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Creating and Defining Structures

Creating and Defining Structures

A named structure is created by executing a structure-definition expression, which is an expression of the following form:

{Structure_Name, Tag_Name1 : Tag_Definition1, ..., Tag_Namen : Tag_Definitionn}

Anonymous structures are created in the same way, but with the structure’s name omitted.

{Tag_Name1 : Tag_Definition1 , ..., Tag_Namen : Tag_Definitionn}

Anonymous structures can also be created and combined using the CREATE_STRUCT function.

Tag names may not be IDL Reserved Words, and must be unique within a given structure, although the same tag name can be used in more than one structure. Structure names and tag names follow the rules of IDL identifiers: they must begin with a letter; following characters can be letters, digits, or the underscore or dollar sign characters; and case is ignored.

As mentioned above, each tag definition is a constant, variable, or expression whose structure defines the structure and initial value of the field. The result of the structure definition expression is an instance of the structure, with each field set equal to its tag definition.

A named structure that has already been defined can be referred to by simply enclosing the structure’s name in braces, as shown below:

{Structure_Name }

The result of this expression is a structure of the designated name.

Note: When a new instance of a structure is created from an existing named structure, all of the fields in the newly-created structure are zeroed. This means that fields containing numeric values will contain zeros, fields containing string values will contain empty strings, and fields containing pointers or objects will contain null pointers or null objects. In other words, no matter what data the original structure contained, the new structure will contain only a template for that type of data.

Also, when making a named structure that has already been defined, the tag names need not be present:

{Structure_Name, expression1, ..., expressionn}

All of the expressions must agree in structure with the original tag definition.

Once defined, a given named structure type cannot be changed. If a structure definition with tag names is executed and the structure already exists, each tag name and the structure of each tag field must agree with the original definition. Anonymous structures do not have this restriction because each instance has its own definition.

Structure Inheritance

Structures can inherit tag names and definitions from other structures. To cause one structure to inherit tags from another, use the INHERITS specifier. For example, if we define a structure one as follows:

A = {one, data1a:0, data1b:0L }

we can define a second structure two that includes the tags from the one structure with the following definition statement:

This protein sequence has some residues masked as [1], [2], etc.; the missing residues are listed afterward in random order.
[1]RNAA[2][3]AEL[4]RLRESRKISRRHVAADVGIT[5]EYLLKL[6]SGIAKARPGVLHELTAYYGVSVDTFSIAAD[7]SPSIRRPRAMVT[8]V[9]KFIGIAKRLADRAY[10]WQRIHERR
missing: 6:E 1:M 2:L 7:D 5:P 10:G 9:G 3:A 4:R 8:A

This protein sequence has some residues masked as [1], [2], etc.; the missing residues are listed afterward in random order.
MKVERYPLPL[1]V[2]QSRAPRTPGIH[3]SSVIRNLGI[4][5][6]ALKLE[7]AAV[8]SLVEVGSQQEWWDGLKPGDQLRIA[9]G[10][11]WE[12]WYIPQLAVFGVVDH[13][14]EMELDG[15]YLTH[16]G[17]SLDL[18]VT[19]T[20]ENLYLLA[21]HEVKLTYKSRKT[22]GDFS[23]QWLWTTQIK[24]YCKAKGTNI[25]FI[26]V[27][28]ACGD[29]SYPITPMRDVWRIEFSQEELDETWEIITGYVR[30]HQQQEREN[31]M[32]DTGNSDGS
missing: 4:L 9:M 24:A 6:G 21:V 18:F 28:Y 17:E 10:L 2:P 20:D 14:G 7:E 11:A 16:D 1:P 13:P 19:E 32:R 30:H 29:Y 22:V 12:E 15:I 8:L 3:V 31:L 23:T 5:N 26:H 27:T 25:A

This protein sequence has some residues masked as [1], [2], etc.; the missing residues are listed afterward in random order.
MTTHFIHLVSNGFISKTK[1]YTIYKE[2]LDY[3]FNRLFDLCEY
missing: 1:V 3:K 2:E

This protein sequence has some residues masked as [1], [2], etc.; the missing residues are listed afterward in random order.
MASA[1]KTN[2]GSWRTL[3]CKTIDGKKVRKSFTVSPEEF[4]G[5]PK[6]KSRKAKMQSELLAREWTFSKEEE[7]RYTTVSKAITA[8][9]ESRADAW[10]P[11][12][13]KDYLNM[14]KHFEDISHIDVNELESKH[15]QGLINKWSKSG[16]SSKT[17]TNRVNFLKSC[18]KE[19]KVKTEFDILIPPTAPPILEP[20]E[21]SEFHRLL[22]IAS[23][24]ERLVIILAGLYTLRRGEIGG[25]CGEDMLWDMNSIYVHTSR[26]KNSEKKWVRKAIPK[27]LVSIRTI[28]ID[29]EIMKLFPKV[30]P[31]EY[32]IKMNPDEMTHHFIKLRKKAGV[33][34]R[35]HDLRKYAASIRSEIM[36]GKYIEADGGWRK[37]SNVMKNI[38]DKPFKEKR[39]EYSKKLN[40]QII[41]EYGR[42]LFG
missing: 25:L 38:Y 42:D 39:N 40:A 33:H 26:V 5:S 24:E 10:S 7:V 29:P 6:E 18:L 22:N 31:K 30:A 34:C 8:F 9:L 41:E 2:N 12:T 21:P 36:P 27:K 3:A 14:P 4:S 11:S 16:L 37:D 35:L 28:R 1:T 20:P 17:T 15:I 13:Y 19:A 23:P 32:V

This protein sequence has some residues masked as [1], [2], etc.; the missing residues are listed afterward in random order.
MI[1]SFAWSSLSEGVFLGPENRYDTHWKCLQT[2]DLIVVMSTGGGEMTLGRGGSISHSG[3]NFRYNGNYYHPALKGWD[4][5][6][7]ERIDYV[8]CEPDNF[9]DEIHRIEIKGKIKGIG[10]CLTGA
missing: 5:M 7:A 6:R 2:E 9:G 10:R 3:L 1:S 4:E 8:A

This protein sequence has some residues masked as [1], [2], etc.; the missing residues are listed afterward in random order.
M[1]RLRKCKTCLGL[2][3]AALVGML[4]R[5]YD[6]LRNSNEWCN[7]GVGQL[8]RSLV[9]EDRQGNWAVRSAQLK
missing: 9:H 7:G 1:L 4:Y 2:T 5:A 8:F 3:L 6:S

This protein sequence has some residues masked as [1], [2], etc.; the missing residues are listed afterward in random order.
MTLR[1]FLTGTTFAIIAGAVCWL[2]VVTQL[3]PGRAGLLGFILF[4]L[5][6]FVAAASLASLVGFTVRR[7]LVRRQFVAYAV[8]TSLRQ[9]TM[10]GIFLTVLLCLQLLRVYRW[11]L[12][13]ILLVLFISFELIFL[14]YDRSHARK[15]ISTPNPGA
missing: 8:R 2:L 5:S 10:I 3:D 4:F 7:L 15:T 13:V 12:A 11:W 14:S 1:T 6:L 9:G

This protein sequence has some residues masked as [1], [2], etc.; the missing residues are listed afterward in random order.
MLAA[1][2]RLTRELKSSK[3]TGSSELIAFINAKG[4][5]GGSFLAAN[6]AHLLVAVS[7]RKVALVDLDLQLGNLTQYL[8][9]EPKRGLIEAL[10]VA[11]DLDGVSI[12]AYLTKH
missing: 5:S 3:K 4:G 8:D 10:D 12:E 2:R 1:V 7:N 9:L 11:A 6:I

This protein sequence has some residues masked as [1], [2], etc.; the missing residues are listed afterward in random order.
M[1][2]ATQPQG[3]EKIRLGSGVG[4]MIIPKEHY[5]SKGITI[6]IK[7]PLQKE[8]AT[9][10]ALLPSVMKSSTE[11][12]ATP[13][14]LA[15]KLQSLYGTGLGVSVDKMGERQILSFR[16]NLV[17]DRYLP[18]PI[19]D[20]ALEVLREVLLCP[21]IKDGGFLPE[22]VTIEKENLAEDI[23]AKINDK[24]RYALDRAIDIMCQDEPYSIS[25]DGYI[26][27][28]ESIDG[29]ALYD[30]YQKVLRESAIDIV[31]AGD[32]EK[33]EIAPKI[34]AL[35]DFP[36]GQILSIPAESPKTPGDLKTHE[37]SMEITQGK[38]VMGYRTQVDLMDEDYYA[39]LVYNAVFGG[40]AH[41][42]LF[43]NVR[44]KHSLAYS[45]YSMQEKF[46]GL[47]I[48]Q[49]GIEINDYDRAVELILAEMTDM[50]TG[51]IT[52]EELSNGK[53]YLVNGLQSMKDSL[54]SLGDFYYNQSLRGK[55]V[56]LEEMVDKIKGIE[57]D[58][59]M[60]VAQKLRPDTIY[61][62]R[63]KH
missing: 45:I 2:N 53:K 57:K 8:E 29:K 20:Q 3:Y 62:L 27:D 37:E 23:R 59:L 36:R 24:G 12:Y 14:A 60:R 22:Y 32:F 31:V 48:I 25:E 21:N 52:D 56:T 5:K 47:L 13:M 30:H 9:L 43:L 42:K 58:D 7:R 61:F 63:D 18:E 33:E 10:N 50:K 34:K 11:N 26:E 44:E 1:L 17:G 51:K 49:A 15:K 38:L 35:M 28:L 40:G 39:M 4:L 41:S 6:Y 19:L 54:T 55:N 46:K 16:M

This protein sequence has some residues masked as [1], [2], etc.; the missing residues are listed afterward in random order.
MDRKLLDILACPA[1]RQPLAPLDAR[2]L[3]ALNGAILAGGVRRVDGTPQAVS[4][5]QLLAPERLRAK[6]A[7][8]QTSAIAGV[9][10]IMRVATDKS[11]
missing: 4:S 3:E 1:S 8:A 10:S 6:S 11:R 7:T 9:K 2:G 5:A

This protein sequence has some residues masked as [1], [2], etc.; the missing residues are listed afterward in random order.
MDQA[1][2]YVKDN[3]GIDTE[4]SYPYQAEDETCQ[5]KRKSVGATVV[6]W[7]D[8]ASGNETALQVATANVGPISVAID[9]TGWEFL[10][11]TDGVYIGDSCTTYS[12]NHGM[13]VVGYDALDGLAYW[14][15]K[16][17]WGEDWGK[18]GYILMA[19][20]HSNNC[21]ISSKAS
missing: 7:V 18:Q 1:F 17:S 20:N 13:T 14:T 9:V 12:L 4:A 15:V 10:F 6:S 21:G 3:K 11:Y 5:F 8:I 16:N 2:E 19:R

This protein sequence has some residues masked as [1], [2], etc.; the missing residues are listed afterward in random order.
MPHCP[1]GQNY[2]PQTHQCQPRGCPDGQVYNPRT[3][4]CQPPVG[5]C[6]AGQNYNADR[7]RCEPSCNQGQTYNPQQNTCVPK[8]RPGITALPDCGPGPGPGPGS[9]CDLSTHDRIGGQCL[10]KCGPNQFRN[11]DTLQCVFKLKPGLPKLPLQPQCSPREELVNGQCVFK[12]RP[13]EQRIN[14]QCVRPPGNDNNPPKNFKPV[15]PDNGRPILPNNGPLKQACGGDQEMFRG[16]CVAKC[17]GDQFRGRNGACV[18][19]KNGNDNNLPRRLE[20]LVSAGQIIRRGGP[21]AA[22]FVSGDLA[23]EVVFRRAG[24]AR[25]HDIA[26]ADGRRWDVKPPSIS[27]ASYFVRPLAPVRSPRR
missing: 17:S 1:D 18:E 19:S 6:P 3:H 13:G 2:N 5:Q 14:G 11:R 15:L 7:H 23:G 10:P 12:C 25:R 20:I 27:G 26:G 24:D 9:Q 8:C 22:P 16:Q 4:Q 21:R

B = { two, INHERITS one, data2:0.0 }

This is the same as defining the structure two with the statement:

B = { two, data1a:0, data1b:0L, data2:0.0 }

Note that the fields of the one structure are included in the two structure in the position that the INHERITS specifier appears in the structure definition.

Remember that tag names must be unique. If you use structure inheritance, be sure that the tag names in the inherited structure do not conflict with the tag names in the inheriting structure.

Structures that are inherited must be defined before the inheriting structure can be defined. If a structure inherits tags from another structure that is not yet defined, IDL will search for a routine to define the inherited structure. If the inherited structure cannot be defined, definition of the new structure fails.

While structure inheritance can be used with any structure, it is most useful when dealing with object class structures. When the INHERITS specifier is used in a class structure definition, it has the added effect of defining the inheriting object as a subclass of the inherited class.

Example of Creating a Structure

Assume that a star catalog is to be processed. Each entry for a star contains the following information: star name, right ascension, declination, and an intensity measured each month over the last 12 months. A structure for this information is defined with the following IDL statement:

A = {star, name:'', ra:0.0, dec:0.0, inten:FLTARR(12)}

This structure definition is the basis for all examples in this chapter. The statement above defines a structure type named star, which contains four fields. The tag names are name, ra, dec, and inten. The first field, with the tag name, contains a scalar string as given by its tag definition. The following two fields each contain floating-point scalars. The fourth field, inten, contains a 12-element, floating-point array. Note that the type of the constants, 0.0, is floating point. If the constants had been written as 0, the fields ra and dec would contain short integers.

The same structure is created as an anonymous structure by the statement:

A = {name:'', ra:0.0, dec:0.0, inten:FLTARR(12)}

or by using the CREATE_STRUCT function:

A = CREATE_STRUCT('name', '', 'ra', 0.0, 'dec', 0.0, $
    'inten', FLTARR(12))

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